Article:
As we completed our trip, we could hear constant radio traffic from sailing vessels calling the Coast Guard or declaring emergencies. We passed what looked like a Catalina 30 with several people onboard that had been driven aground off the Fort Pickens pier. SeaTow was already on the scene attempting to refloat them. The rest of the trip was uneventful, and by the time we made it to our slip, the clouds were clearing and a rainbow appeared.
An hour later the storm felt like a distant memory of another time and place. But I guess that’s all part of the experience of this Life On The Hook™. One minute you’re fighting fear and struggling to save your boat, and two hours later you’re sipping a cocktail and contemplating where to go for dinner. As we looked back at our day, we took comfort in the fact that while our boat had been rolled on its beam multiple times, very little had moved down below. A few small items had been thrown about the cabin, but our thoughtful use of Velcro and bungee cords had kept everything in its place. Even the 28” TV on its bulkhead mounted swing arm stayed put. Apparently I had sufficiently tightened the swivel screws on the arm joints. And it was with a deep sense of satisfaction that we realized we had been thrown a serious challenge, and we had responded calmly and rationally and worked as a team to protect our home. But next time, I guarantee we’ll each be telling the other “Put on your lifejacket!”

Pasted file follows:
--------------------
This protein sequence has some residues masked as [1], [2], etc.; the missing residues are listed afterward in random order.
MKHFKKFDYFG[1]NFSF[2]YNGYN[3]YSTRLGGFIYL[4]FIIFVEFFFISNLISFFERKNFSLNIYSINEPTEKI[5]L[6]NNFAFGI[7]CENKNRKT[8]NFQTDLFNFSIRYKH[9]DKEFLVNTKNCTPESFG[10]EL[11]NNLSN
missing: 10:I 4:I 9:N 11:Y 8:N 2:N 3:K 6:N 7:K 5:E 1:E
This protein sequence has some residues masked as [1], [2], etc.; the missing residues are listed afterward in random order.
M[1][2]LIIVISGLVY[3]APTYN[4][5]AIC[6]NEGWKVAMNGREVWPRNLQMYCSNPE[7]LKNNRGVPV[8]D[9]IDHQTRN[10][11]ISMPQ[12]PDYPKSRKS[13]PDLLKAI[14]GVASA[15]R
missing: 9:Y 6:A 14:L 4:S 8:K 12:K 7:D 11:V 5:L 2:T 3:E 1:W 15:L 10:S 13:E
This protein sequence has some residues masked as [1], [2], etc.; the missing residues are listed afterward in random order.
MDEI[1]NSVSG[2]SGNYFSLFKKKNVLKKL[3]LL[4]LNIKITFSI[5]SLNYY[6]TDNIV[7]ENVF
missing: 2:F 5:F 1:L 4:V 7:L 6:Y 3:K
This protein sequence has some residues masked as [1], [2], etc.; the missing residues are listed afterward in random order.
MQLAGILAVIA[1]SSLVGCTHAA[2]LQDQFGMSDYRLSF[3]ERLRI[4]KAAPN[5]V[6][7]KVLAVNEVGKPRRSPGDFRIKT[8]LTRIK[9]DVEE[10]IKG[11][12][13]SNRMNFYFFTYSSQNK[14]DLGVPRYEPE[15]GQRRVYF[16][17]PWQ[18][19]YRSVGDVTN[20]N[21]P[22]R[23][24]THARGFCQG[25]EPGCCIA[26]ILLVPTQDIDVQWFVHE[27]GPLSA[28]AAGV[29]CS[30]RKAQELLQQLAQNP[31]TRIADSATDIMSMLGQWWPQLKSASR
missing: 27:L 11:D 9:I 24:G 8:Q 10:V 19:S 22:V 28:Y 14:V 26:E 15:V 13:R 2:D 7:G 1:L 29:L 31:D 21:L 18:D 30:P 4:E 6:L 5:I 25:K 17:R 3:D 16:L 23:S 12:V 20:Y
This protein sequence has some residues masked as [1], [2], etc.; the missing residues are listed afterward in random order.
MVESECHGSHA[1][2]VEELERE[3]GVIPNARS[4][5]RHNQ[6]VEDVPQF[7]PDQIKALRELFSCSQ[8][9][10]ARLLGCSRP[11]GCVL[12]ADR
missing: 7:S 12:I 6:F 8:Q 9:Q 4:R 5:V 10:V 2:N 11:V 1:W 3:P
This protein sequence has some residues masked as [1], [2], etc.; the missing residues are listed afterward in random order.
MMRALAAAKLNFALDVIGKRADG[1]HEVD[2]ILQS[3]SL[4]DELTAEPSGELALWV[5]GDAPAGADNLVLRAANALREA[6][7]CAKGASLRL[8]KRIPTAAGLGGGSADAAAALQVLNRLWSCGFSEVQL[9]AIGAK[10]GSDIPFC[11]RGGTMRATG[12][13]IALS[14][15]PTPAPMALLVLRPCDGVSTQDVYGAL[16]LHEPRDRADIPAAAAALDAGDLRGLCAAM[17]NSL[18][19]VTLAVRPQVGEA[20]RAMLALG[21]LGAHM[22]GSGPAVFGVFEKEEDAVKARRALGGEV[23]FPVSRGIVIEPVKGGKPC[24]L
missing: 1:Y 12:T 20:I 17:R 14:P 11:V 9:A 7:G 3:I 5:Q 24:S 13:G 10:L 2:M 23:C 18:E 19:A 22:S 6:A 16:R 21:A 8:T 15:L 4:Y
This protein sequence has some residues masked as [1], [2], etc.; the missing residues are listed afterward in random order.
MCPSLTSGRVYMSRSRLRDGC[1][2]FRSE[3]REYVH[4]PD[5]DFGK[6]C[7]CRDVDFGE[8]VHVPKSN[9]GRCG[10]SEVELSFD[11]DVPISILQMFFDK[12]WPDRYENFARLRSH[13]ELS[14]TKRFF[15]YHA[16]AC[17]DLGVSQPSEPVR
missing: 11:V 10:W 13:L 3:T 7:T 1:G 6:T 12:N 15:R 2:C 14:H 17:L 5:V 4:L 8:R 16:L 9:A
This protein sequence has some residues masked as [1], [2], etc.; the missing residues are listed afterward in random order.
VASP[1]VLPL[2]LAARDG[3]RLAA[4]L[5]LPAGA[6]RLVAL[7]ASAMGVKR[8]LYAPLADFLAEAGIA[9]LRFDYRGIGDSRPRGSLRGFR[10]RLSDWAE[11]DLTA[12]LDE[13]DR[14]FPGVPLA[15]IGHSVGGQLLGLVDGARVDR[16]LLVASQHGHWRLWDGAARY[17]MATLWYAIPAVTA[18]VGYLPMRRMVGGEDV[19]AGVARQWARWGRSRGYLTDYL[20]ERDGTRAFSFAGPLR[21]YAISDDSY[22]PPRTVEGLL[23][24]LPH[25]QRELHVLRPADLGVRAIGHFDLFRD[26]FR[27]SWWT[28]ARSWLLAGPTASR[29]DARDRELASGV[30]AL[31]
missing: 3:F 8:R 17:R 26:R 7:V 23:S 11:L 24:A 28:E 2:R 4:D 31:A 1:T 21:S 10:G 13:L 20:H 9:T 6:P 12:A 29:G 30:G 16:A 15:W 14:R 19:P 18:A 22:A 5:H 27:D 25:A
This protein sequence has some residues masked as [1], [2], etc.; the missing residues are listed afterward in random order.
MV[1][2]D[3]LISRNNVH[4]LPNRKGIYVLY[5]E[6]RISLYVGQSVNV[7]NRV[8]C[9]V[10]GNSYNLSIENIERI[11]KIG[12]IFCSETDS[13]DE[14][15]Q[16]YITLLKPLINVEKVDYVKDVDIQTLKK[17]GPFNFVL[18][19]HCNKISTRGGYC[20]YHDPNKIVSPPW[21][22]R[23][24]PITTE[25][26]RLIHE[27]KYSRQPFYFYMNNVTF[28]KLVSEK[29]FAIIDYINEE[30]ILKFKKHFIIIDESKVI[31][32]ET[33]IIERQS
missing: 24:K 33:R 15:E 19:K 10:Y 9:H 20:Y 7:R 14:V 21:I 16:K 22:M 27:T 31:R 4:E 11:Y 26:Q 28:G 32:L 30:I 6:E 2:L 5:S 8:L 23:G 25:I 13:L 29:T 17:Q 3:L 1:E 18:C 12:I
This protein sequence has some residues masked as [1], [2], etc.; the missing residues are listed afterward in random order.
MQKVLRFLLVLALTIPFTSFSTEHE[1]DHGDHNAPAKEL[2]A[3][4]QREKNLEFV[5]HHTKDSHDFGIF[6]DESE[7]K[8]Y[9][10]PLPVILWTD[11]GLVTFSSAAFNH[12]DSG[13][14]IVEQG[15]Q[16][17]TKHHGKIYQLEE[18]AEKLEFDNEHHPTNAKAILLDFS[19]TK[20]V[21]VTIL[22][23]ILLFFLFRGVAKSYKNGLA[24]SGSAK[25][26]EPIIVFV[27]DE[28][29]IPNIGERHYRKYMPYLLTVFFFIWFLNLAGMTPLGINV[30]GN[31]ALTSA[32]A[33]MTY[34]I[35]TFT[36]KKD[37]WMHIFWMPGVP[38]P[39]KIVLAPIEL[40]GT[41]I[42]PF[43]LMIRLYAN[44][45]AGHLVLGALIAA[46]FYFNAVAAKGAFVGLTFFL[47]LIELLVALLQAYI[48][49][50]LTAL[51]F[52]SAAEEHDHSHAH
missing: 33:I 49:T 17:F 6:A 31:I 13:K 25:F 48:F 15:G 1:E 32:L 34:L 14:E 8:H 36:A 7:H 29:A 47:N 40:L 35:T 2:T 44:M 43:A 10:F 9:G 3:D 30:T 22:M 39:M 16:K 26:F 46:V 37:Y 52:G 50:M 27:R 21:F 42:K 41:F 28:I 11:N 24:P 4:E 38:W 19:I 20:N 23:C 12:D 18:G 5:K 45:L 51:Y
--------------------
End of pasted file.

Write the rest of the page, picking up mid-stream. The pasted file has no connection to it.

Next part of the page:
Vindication and Loss
A followup. Since we experienced the storm as an intensely personal event, we didn’t really comprehend its true scale. While watching the news reports the next day, the magnitude of the event was revealed. First, we felt our decision to head home on Saturday was vindicated. The Fairhope Yacht Club had looked at the same weather report as us, and elected to conduct their annual Dauphin Island Regatta in Mobile Bay, believing that the bad weather would arrive on Sunday. Over 100 boats competed, and the surprise storm devastated the fleet. Sailors interviewed by the local TV news said they had sailed the bay for 10, 20, even 30 years, and no one could remember a storm appearing from nowhere so rapidly. They all held the yacht club blameless, saying that the weather forecast supported their decision to hold the regatta. But much sadder than the boats that were lost was the loss of life. As of the moment that I am writing this, almost two days later, the bodies of two sailors who competed in the regatta have been recovered from Mobile Bay, and the Coast Guard is still searching for an additional five missing sailors. Please pray for them.